Dietitian Blog, MNT Guidelines | Jun 15 2020

Part 2: Nutrition’s role in ERAS | Enhanced Recovery After Surgery series

Enhanced Recovery After Surgery - ERAS

One central component of Enhanced Recovery After Surgery (ERAS) protocol is improved provision of pre- and post-op nutrition in patients undergoing elective surgery. ERAS focuses on the reduction of physiological stress to promote faster recovery.

And in fact, many of the aspects of ERAS protocols, including IV fluid provision, analgesia selection, and anesthetic technique, are designed to support early post-op feeding. Read on to find out how nutrition earned a starring role in the world of fast-track surgery.

Let them eat carbs!

Requiring patients to fast after midnight on the night before an elective surgical procedure is a tradition many physicians still apply. However, there seems to be no support in the literature that this practice is necessary. In fact, the American Society of Anesthesiologists now endorses the allowance of solids foods up to six hours before a procedure and clear liquids up to two hours before.

ERAS not only eliminates the midnight fast, it recommends pre-op carbohydrate loading. With this technique, patients are provided a clear, carbohydrate-rich beverage (100 grams of carbohydrate) on the night before surgery and another beverage (50 grams on carbohydrate) two hours before surgery on the day of the procedure.

Pre-operative carbohydrate loading reduces thirst, hunger, anxiety, and perhaps most importantly, post-op insulin resistance and hyperglycemia. Allowing patients to eat (and drink) puts them in an anabolic, rather than catabolic, state prior to surgery.

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“Wetter is better?”

Intraoperative fluid management is generally decided by the surgeon and/or anesthetist. Traditionally, liberal IV fluids have been given during surgery under the slogan, “wetter is better.” In other words, there’s no such thing as too much fluid.

ERAS turns this strategy around and recommends providing only the fluids necessary to maintain fluid balance. Likewise, consideration should be given for the judicious use of vasopressors, rather than IV fluids, to maintain intraoperative blood pressure.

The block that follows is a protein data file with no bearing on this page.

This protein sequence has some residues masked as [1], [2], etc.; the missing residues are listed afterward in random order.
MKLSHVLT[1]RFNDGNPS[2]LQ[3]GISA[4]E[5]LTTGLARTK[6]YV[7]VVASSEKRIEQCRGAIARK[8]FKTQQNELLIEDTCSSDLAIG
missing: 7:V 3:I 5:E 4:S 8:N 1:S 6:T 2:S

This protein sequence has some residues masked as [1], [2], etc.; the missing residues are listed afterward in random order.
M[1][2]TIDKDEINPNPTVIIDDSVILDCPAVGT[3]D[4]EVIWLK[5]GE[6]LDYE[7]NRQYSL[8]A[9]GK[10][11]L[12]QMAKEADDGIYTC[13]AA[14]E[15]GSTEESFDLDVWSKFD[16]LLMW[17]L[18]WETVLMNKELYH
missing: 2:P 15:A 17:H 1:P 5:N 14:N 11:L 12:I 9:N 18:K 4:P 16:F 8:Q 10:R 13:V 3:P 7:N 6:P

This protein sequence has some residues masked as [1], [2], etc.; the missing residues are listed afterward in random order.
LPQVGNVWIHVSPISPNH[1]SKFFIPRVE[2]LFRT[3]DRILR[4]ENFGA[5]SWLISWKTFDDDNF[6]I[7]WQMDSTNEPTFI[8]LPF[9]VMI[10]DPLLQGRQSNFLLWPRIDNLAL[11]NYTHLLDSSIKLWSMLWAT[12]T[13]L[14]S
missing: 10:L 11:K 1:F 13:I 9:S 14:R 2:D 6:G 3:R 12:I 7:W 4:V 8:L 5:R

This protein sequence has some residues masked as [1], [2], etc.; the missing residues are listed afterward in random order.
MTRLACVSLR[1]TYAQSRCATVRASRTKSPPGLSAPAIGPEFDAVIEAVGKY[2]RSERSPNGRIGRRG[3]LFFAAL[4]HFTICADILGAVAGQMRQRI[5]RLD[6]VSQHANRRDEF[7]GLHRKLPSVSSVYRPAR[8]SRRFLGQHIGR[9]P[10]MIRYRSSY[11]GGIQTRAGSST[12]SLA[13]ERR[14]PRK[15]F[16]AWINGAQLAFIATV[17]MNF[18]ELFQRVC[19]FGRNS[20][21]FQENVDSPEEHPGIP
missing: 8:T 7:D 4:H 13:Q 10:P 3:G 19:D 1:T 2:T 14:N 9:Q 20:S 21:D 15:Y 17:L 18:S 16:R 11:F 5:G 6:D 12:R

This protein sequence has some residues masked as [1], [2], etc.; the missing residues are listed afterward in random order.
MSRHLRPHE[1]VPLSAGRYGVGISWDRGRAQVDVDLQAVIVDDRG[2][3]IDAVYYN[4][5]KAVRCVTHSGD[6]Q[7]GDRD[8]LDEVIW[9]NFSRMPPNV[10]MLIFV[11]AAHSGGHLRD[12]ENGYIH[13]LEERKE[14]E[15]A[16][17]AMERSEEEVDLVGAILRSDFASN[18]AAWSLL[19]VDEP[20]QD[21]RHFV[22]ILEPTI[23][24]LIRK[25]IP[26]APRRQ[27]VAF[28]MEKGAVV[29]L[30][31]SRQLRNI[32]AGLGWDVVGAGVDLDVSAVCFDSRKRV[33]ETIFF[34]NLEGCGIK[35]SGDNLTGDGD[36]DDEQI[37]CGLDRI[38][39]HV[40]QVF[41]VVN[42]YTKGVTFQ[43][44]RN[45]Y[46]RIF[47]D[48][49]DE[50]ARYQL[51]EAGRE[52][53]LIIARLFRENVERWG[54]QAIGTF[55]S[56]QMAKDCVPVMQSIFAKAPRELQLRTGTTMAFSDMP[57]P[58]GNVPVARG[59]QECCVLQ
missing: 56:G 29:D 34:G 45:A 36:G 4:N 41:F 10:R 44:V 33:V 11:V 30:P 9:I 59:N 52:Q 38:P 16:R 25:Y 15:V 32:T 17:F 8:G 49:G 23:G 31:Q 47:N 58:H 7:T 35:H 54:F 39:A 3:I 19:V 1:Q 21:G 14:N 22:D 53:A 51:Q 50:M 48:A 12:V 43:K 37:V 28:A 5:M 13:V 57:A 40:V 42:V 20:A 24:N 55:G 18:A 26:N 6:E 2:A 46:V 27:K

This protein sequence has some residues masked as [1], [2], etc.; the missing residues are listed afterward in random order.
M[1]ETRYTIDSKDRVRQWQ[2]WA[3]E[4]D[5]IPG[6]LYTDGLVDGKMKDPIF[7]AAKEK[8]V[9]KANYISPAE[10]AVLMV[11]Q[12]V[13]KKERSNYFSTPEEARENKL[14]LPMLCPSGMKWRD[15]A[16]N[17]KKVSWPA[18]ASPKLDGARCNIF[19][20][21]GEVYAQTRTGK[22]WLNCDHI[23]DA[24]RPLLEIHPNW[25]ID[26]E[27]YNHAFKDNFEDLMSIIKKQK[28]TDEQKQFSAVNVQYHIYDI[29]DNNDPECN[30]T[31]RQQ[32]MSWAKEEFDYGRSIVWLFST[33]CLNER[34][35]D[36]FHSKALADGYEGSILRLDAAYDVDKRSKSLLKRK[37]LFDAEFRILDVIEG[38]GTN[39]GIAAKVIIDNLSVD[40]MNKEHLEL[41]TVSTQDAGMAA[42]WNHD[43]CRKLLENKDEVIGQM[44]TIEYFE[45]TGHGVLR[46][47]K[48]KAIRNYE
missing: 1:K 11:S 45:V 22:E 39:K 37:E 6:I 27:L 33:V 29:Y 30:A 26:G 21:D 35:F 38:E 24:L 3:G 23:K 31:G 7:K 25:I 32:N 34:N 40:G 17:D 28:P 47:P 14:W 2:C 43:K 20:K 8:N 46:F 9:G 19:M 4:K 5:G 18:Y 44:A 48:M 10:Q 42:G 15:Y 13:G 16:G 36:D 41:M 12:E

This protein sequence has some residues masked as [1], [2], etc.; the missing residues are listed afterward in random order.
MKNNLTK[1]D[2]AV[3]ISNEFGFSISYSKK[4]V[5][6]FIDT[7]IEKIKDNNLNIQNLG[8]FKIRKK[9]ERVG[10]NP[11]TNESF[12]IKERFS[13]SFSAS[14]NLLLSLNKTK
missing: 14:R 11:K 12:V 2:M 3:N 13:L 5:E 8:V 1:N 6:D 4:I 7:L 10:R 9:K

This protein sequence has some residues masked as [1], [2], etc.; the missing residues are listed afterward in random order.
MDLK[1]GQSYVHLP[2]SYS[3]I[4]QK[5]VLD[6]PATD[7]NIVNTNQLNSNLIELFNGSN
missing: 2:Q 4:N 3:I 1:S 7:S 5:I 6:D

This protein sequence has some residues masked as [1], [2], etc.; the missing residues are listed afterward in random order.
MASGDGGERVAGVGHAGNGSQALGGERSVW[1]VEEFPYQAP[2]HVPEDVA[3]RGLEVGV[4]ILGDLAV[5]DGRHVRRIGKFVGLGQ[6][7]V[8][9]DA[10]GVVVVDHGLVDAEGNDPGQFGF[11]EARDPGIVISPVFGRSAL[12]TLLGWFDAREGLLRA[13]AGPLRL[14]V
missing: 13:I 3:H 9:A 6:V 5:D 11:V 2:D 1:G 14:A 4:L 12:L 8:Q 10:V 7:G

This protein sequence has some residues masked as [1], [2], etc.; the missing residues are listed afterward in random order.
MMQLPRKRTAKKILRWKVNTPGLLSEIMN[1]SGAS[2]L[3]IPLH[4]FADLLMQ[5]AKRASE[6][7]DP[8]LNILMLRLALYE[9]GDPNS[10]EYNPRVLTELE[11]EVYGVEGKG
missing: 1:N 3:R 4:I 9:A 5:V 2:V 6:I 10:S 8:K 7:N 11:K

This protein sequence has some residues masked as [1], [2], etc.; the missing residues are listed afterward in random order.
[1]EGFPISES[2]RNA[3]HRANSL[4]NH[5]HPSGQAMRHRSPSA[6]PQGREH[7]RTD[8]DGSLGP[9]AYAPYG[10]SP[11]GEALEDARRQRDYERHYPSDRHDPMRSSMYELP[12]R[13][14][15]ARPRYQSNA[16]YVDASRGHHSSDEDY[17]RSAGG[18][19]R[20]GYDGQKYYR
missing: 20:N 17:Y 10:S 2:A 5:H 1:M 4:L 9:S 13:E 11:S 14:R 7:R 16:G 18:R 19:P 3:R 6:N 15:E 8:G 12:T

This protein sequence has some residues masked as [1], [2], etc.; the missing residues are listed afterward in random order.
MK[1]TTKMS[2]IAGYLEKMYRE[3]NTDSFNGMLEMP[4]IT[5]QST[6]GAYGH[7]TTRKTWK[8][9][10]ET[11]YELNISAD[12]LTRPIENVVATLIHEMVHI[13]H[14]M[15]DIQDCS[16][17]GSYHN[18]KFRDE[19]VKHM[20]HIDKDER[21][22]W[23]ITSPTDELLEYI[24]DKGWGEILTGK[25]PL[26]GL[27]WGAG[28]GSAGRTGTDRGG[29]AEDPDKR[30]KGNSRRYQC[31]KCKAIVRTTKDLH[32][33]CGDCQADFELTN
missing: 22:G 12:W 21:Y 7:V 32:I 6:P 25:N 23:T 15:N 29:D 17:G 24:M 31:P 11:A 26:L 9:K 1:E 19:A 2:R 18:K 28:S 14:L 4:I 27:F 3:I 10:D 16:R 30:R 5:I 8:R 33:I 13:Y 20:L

Fluids should be discontinued altogether when the patient is able to take sufficient fluid intake by mouth, ideally on post-op day one, which brings us to…

Early post-op feeding: Let them eat, again!

As previously mentioned, many components of ERAS are focused on providing better nutrition care. Strategies like prophylactic treatment of post-op nausea/vomiting, avoidance of opioid-based analgesia, forgoing routine nasogastric decompression, utilization of epidurals, reduction of IV fluid usage (particularly those with high saline concentrations), early post-op mobilization, and routine post-op bowel regimens all facilitate faster GI recovery and resumption of oral or enteral feeding.

ERAS maintains there is no benefit to prolonged post-operative NPO. Early post-op feeding can commence as early as four hours after surgery and is generally well-tolerated, especially when all of the aforementioned strategies are utilized. The best post-op feeding approach includes oral nutrition supplementation and can reduce post-op infection rates, hospital length of stay, and improve patient satisfaction.

What’s next?

In our final installment of the ERAS Series, find out how implementing an ERAS protocol at your facility will transform patient outcomes. Stay tuned!

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American Society of Anesthesiologists. Practice guidelines for preoperative fasting and the use of pharmacologic agents to reduce the risk of pulmonary aspiration: application to healthy patients undergoing elective procedures. Anesthesiology. 2017;126(3):376-393.
Fearon KCH, Ljungqvist O, Von Meyenfeldt M, et al. Enhanced recovery after surgery: a consensus review of clinical care for patients undergoing colonic resection. Clin. Nutr. 2005;24(3):466-477.
Sara Glanz, registered dietitian

About Sara Glanz

Sara Glanz, MS, RD, LD, CNSC worked as a traveling dietitian for Dietitians On Demand for two years before joining the corporate team. In her current role as Director of Clinical Education, she has championed the continuing education program to empower dietitians everywhere to achieve their professional goals.

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